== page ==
Shopping Secrets of Cusco

January 30th, 2012

By Willa Ahlschwede

If you are a shopper who enjoys the thrill of the hunt, Cusco has several unique shopping experiences that most tourists never discover. Venturing off the beaten path, you will find the perfect souvenir and enjoy an adventure you won’t soon forget.

You may notice there is no Wal-Mart in Cusco. When people need something for their homes, they often head to a type of shop called a plastiqueria. Here one finds almost anything made from plastic – teacups to lawn chairs – but they also offer unique glassware and other truly Peruvian items. Find traditional chicha glasses, sets of beer glasses with Peruvian labels and party supplies like ¡Feliz Cumpleaños! birthday candles. Prices are usually set and marked. Several of these shops are on Calle Nueva below the large San Pedro market. One popular location, Plasticos 2000, is on Plaza San Francisco right near the stone arch.

If you are looking for a pleasant weekend market to stroll, the Plaza Tupac Amaru in the Wanchaq neighborhood offers a tranquil weekend market. A bit of an art and crafts fair, you will find simple ceramics, wooden knick-knacks and toys, homemade jewelry and knitwear plus lots of artisanal foods to snack on. Feel free to bargain. Grab a fresh frozen queso helado, a custardy ice cream, and join the Cuzqueños relaxing with family. A taxi ride here should cost 3 soles.

Starting at dawn on Saturday mornings, the most intrepid shopper can go on a treasure hunt through the Baratillo. This sprawling, crowded and somewhat grimy street market will reward you with second-hand and antique goods at their cheapest prices if you’re willing to bargain.

Textiles, used clothing like the elaborately adorned traditional skirts and jackets, leather goods, metal trinkets, hand forged tools, old enamel dishes and more. This is truly a local market so you’ll have to make your way past multitudes of other merchandise to find what you want.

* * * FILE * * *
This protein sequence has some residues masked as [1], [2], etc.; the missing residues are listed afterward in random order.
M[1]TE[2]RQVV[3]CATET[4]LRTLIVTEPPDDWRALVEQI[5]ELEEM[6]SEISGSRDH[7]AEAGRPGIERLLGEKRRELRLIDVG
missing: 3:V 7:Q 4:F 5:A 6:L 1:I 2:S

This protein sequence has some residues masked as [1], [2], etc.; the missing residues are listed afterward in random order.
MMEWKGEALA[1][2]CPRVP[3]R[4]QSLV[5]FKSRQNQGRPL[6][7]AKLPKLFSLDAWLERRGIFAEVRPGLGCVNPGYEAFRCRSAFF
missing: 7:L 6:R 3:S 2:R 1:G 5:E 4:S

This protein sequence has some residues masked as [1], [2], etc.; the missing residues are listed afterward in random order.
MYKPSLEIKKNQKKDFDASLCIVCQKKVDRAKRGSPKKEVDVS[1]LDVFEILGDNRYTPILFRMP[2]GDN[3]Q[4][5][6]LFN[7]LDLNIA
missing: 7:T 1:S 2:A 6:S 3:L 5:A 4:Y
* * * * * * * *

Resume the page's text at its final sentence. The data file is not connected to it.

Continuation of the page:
The Baratillo is also a notorious haven for pickpockets who work in groups. Be very aware of the people around you and carry nothing of value; backpacks and cameras stand out like a sore thumb. It’s best to have small bills and keep cash in a front or breast pocket. To get here, walk south several blocks from San Pedro market on Calle Nueva or Calle Peru; the blue tarps of the Baratillo will come into view as you cross the large Avenida del Ejercito. Or grab a taxi; any driver will know the way though they may be surprised at the request.

Though none of these shopping spots offer stalls upon stalls of alpaca sweaters or Machu Picchu t-shirts like Pisac or many of the artisanal markets you will visit in Cusco and Peru at large, they all offer a different slice of life in Peru. Whether you find the perfect treasure or not, the experience will be a souvenir in itself.

If you’re travelling on a tight schedule and are only planning on spending a couple of days in Cusco during your Peru trip, it may be worthwhile taking a guided tour of the city’s highlights. You can find a reliable either once you arrive, or by booking in advance through a specialist in Peru travel packages.

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